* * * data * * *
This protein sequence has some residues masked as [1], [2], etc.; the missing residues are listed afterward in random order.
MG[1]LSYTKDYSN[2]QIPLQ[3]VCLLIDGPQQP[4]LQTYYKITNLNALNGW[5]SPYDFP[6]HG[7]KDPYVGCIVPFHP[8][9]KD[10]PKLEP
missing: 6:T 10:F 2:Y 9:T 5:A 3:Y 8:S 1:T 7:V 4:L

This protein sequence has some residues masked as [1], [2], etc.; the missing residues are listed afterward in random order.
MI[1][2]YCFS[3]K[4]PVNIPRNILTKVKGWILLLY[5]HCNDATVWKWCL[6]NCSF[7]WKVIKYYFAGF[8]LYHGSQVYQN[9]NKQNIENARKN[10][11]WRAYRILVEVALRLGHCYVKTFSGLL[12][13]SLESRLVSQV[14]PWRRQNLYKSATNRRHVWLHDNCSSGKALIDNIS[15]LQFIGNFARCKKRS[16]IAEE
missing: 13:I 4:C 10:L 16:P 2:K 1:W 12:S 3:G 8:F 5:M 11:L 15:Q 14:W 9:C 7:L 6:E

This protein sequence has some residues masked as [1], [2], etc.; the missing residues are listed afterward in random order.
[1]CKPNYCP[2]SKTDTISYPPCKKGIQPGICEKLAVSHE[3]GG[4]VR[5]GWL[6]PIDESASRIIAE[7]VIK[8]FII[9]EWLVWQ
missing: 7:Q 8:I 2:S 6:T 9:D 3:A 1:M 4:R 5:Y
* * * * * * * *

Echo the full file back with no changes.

This protein sequence has some residues masked as [1], [2], etc.; the missing residues are listed afterward in random order.
MG[1]LSYTKDYSN[2]QIPLQ[3]VCLLIDGPQQP[4]LQTYYKITNLNALNGW[5]SPYDFP[6]HG[7]KDPYVGCIVPFHP[8][9]KD[10]PKLEP
missing: 6:T 10:F 2:Y 9:T 5:A 3:Y 8:S 1:T 7:V 4:L

This protein sequence has some residues masked as [1], [2], etc.; the missing residues are listed afterward in random order.
MI[1][2]YCFS[3]K[4]PVNIPRNILTKVKGWILLLY[5]HCNDATVWKWCL[6]NCSF[7]WKVIKYYFAGF[8]LYHGSQVYQN[9]NKQNIENARKN[10][11]WRAYRILVEVALRLGHCYVKTFSGLL[12][13]SLESRLVSQV[14]PWRRQNLYKSATNRRHVWLHDNCSSGKALIDNIS[15]LQFIGNFARCKKRS[16]IAEE
missing: 13:I 4:C 10:L 16:P 2:K 1:W 12:S 3:G 8:F 5:M 11:L 15:Q 14:W 9:C 7:L 6:E

This protein sequence has some residues masked as [1], [2], etc.; the missing residues are listed afterward in random order.
[1]CKPNYCP[2]SKTDTISYPPCKKGIQPGICEKLAVSHE[3]GG[4]VR[5]GWL[6]PIDESASRIIAE[7]VIK[8]FII[9]EWLVWQ
missing: 7:Q 8:I 2:S 6:T 9:D 3:A 1:M 4:R 5:Y